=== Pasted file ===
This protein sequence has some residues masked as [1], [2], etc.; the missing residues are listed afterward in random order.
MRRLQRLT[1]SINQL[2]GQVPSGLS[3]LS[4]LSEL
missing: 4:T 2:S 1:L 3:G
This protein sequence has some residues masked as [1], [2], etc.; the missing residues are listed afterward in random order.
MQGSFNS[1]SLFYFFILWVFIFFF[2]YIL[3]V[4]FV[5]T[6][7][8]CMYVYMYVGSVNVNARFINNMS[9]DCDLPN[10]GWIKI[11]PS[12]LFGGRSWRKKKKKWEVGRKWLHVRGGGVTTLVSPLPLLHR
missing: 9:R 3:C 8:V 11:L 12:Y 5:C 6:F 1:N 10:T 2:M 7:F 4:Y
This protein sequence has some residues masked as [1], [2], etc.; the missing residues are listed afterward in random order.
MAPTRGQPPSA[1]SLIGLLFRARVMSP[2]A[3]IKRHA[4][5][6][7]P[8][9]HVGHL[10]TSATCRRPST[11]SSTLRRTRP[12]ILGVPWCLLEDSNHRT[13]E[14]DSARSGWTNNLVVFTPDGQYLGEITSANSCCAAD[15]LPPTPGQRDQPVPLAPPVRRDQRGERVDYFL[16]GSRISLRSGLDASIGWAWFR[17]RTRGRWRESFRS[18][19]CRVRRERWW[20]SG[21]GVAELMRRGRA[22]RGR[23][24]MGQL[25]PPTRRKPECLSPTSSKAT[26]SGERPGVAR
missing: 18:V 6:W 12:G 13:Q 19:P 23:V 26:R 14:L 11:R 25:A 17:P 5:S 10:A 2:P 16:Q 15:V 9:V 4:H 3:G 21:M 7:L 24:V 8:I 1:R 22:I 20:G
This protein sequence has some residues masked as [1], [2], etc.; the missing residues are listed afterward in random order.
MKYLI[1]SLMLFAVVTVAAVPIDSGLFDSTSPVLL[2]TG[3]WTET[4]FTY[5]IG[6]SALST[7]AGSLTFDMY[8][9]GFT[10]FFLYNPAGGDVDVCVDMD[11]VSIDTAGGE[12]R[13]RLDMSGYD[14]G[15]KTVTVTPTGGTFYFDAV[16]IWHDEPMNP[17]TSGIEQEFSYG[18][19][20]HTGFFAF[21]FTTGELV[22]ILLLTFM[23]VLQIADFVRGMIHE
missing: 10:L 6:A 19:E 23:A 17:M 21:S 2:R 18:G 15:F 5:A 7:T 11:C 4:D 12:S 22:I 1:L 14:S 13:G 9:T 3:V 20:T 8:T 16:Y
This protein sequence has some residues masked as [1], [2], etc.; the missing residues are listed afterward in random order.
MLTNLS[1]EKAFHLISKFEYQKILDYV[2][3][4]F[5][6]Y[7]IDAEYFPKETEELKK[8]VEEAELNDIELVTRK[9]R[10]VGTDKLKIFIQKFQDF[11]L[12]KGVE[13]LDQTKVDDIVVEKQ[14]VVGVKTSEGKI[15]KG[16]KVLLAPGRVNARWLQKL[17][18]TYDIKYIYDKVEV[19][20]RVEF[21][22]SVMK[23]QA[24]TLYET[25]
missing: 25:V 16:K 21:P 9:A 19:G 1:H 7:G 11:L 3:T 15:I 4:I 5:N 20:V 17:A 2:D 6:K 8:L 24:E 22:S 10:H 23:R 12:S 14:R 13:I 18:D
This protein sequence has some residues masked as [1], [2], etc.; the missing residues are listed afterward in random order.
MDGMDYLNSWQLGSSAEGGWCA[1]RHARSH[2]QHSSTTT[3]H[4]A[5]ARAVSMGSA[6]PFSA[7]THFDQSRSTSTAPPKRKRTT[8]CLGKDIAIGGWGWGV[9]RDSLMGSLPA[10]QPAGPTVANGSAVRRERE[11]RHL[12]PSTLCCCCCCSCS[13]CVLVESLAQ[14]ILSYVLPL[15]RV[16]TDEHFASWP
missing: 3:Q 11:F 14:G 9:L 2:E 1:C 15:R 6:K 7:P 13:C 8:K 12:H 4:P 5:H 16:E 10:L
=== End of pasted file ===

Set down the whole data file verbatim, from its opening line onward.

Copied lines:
This protein sequence has some residues masked as [1], [2], etc.; the missing residues are listed afterward in random order.
MRRLQRLT[1]SINQL[2]GQVPSGLS[3]LS[4]LSEL
missing: 4:T 2:S 1:L 3:G
This protein sequence has some residues masked as [1], [2], etc.; the missing residues are listed afterward in random order.
MQGSFNS[1]SLFYFFILWVFIFFF[2]YIL[3]V[4]FV[5]T[6][7][8]CMYVYMYVGSVNVNARFINNMS[9]DCDLPN[10]GWIKI[11]PS[12]LFGGRSWRKKKKKWEVGRKWLHVRGGGVTTLVSPLPLLHR
missing: 9:R 3:C 8:V 11:L 12:Y 5:C 6:F 1:N 10:T 2:M 7:F 4:Y
This protein sequence has some residues masked as [1], [2], etc.; the missing residues are listed afterward in random order.
MAPTRGQPPSA[1]SLIGLLFRARVMSP[2]A[3]IKRHA[4][5][6][7]P[8][9]HVGHL[10]TSATCRRPST[11]SSTLRRTRP[12]ILGVPWCLLEDSNHRT[13]E[14]DSARSGWTNNLVVFTPDGQYLGEITSANSCCAAD[15]LPPTPGQRDQPVPLAPPVRRDQRGERVDYFL[16]GSRISLRSGLDASIGWAWFR[17]RTRGRWRESFRS[18][19]CRVRRERWW[20]SG[21]GVAELMRRGRA[22]RGR[23][24]MGQL[25]PPTRRKPECLSPTSSKAT[26]SGERPGVAR
missing: 18:V 6:W 12:G 13:Q 19:P 23:V 26:R 14:L 11:R 25:A 17:P 5:S 10:A 2:P 16:Q 15:V 9:V 4:H 3:G 21:M 7:L 24:V 8:I 1:R 22:I 20:G
This protein sequence has some residues masked as [1], [2], etc.; the missing residues are listed afterward in random order.
MKYLI[1]SLMLFAVVTVAAVPIDSGLFDSTSPVLL[2]TG[3]WTET[4]FTY[5]IG[6]SALST[7]AGSLTFDMY[8][9]GFT[10]FFLYNPAGGDVDVCVDMD[11]VSIDTAGGE[12]R[13]RLDMSGYD[14]G[15]KTVTVTPTGGTFYFDAV[16]IWHDEPMNP[17]TSGIEQEFSYG[18][19][20]HTGFFAF[21]FTTGELV[22]ILLLTFM[23]VLQIADFVRGMIHE
missing: 10:L 6:A 19:E 23:A 17:M 21:S 2:R 18:G 15:F 5:A 7:T 11:C 4:D 12:S 22:I 1:L 14:S 13:G 9:T 3:V 20:T 8:T 16:Y
This protein sequence has some residues masked as [1], [2], etc.; the missing residues are listed afterward in random order.
MLTNLS[1]EKAFHLISKFEYQKILDYV[2][3][4]F[5][6]Y[7]IDAEYFPKETEELKK[8]VEEAELNDIELVTRK[9]R[10]VGTDKLKIFIQKFQDF[11]L[12]KGVE[13]LDQTKVDDIVVEKQ[14]VVGVKTSEGKI[15]KG[16]KVLLAPGRVNARWLQKL[17][18]TYDIKYIYDKVEV[19][20]RVEF[21][22]SVMK[23]QA[24]TLYET[25]
missing: 25:V 16:K 21:P 9:A 19:G 1:H 7:G 11:L 3:T 15:I 4:I 5:N 20:V 17:A 2:D 6:K 8:L 24:E 22:S 10:H 23:R 12:S 14:R 13:I 18:D
This protein sequence has some residues masked as [1], [2], etc.; the missing residues are listed afterward in random order.
MDGMDYLNSWQLGSSAEGGWCA[1]RHARSH[2]QHSSTTT[3]H[4]A[5]ARAVSMGSA[6]PFSA[7]THFDQSRSTSTAPPKRKRTT[8]CLGKDIAIGGWGWGV[9]RDSLMGSLPA[10]QPAGPTVANGSAVRRERE[11]RHL[12]PSTLCCCCCCSCS[13]CVLVESLAQ[14]ILSYVLPL[15]RV[16]TDEHFASWP
missing: 3:Q 11:F 14:G 9:L 2:E 1:C 15:R 6:K 7:P 13:C 8:K 12:H 4:P 5:H 16:E 10:L